Direct-to-Chip cooling: This is where a cool liquid is circulated to cold-plate heat exchangers embedded in the IT equipment. With this method, servers and chips are integrated with micro fluid channels close to the heat generating components. The heated fluid is transferred outside the rack for heat rejection, which is typically performed by the CDU. Direct-to-chip cooling technologies generally have higher heat removal capacities than rear door heat exchangers.

The next phase in this evolution is the immersion cooling.

Immersion cooling: This involves submerging servers and other components in a thermally conductive dielectric liquid or fluid. With this method, the need for air cooling is eliminated, including the fans within servers. This approach maximises the thermal transfer properties of liquid and is the most energy efficient form of liquid cooling.

Can liquid cooling and air cooling co-exist? 

Air-cooled and liquid-cooled solutions will absolutely co-exist and data centres will need to tightly orchestrate both to optimise the overall environment within the facility. Even within liquid-cooled servers, air cooling will continue to be required as direct-to-chip technology  does not remove 100% of the heat from equipment in the rack. Typically, this approach can remove 70-75% of the heat generated by the equipment in the rack, requiring a hybrid approach to cooling. 

It's important to note that innovative thermal management practices not only optimise performance but also reduce the environmental impact of data centres, emphasising energy efficiency and resource utilisation. By minimising energy consumption and maximising resource utilisation (including waste heat recovery to support the circular economy), sustainable cooling practices play a pivotal role in mitigating the ecological impact of data centre operations.

Ensuring a Holistic Approach

Successfully navigating this evolving dynamic landscape necessitates a holistic approach. One of the keys to success lies in involving all stakeholders, recognising the importance of collaboration and communication across diverse disciplines. Engaging not only power and cooling specialists but also those responsible for facility management, storage and technology deployment, fosters a comprehensive understanding of the data centre’s intricate requirements.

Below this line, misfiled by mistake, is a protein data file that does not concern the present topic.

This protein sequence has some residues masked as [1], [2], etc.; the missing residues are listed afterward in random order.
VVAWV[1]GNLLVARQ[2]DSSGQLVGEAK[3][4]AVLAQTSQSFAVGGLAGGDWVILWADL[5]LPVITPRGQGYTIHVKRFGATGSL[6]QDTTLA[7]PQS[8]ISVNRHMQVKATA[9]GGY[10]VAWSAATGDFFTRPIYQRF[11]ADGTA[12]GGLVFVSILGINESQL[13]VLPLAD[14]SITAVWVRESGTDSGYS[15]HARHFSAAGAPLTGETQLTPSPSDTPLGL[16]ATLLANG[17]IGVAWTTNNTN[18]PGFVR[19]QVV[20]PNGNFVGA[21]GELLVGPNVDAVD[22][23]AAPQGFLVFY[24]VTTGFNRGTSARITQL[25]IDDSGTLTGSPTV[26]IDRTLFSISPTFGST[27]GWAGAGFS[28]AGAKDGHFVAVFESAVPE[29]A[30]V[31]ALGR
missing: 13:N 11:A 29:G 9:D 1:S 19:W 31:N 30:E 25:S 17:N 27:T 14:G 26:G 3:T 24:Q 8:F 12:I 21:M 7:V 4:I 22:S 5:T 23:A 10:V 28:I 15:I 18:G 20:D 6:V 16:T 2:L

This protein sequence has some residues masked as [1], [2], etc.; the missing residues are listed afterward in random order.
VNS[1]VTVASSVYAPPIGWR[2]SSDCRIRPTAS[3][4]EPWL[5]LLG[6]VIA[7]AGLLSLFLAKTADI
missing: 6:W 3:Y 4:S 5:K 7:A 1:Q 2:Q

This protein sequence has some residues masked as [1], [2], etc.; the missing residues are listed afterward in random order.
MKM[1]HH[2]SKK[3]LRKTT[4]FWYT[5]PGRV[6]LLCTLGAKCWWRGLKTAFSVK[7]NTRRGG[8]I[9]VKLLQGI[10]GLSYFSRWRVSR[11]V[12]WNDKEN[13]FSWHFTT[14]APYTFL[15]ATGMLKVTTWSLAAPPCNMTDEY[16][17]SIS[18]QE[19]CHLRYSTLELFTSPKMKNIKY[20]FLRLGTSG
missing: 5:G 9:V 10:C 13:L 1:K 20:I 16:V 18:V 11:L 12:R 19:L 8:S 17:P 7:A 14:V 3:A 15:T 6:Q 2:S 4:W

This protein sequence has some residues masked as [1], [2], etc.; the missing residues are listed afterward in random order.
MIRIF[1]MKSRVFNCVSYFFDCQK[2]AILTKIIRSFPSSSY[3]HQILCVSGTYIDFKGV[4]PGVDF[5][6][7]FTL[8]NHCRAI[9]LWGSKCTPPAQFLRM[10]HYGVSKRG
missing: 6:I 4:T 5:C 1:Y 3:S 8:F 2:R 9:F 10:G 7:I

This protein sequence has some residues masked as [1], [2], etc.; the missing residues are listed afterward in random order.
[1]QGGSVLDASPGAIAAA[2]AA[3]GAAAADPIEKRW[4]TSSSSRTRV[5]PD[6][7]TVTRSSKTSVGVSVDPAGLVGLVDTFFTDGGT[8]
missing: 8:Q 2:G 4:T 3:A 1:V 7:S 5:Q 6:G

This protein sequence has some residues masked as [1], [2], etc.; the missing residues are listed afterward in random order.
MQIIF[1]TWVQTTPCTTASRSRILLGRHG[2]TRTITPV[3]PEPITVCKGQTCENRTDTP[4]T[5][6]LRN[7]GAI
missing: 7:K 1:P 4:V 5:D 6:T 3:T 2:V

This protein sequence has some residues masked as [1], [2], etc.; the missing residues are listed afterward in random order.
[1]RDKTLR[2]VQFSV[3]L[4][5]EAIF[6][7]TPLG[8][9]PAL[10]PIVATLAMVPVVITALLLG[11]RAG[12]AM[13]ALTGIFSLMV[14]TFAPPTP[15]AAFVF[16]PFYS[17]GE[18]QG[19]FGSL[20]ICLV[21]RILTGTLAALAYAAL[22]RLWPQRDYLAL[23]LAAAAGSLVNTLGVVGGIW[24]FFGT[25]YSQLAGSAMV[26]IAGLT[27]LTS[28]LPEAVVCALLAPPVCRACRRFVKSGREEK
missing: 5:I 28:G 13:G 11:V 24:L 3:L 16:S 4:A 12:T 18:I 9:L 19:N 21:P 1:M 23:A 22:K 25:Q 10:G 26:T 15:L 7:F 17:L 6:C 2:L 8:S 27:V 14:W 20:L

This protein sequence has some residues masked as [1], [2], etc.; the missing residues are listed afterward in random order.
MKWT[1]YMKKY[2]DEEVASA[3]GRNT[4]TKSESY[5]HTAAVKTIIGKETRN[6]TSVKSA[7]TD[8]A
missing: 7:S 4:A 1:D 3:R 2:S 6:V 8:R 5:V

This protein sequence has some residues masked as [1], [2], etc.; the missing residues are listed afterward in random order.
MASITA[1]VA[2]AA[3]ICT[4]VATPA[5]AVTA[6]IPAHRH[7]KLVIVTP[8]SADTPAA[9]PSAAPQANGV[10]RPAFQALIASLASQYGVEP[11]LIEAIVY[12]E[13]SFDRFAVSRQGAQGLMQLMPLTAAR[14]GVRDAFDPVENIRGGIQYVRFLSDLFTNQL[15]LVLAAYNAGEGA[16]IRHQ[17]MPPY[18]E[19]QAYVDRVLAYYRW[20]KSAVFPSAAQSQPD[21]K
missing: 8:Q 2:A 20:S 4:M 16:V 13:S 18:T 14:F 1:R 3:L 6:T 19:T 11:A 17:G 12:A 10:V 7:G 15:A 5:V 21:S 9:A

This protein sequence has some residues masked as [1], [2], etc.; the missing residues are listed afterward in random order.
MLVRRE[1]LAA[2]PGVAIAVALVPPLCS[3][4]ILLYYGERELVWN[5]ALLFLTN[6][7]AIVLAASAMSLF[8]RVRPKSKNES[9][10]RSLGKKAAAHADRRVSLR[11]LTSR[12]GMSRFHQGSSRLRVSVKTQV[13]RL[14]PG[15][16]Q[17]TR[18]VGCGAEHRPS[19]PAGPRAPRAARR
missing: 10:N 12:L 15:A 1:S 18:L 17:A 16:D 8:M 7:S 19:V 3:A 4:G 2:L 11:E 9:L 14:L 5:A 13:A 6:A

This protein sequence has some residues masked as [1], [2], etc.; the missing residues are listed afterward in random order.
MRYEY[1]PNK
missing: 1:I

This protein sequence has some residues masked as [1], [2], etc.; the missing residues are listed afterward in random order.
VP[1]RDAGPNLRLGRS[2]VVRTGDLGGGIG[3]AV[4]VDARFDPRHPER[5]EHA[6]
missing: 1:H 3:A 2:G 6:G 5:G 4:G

As data centres evolve with denser configurations and rapid technological advancements, design must go beyond technical specs. It involves efficient decision-making and proactive engagement with industry experts to navigate the complexities of AI-driven transformations. Holistic design helps with streamlining decision-making processes while considering lead times and involving stakeholders at every stage.

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AI is a fascinating technology that’s poised to change the world, but it’s impossible to predict exactly how it will evolve and what it will do. However, its potential is only as great as the world’s data centres’ capacity to support the computational intelligence it will require. The data centre industry must continue to evolve to provide the dynamic and innovative cooling and power solutions needed to support data centre challenges and maximise AI’s true potential.

This proactive approach not only enables data centres to meet the burgeoning demands of AI applications but also positions them as catalysts for progress. By prioritising innovation, data centres can mitigate their environmental impact as well as enhance their resilience in the face of evolving challenges such as climate change and resource scarcity. Moreover, by optimising efficiency through innovative practices and technologies, data centres can operate at optimal performance while minimising energy consumption and operational costs.

Ultimately, the significant AI proliferation heralds a new frontier in data centre design. By embracing a holistic approach, data centres are poised to lead the charge in innovation, spearheading progress in an era defined by growth and technological advancement.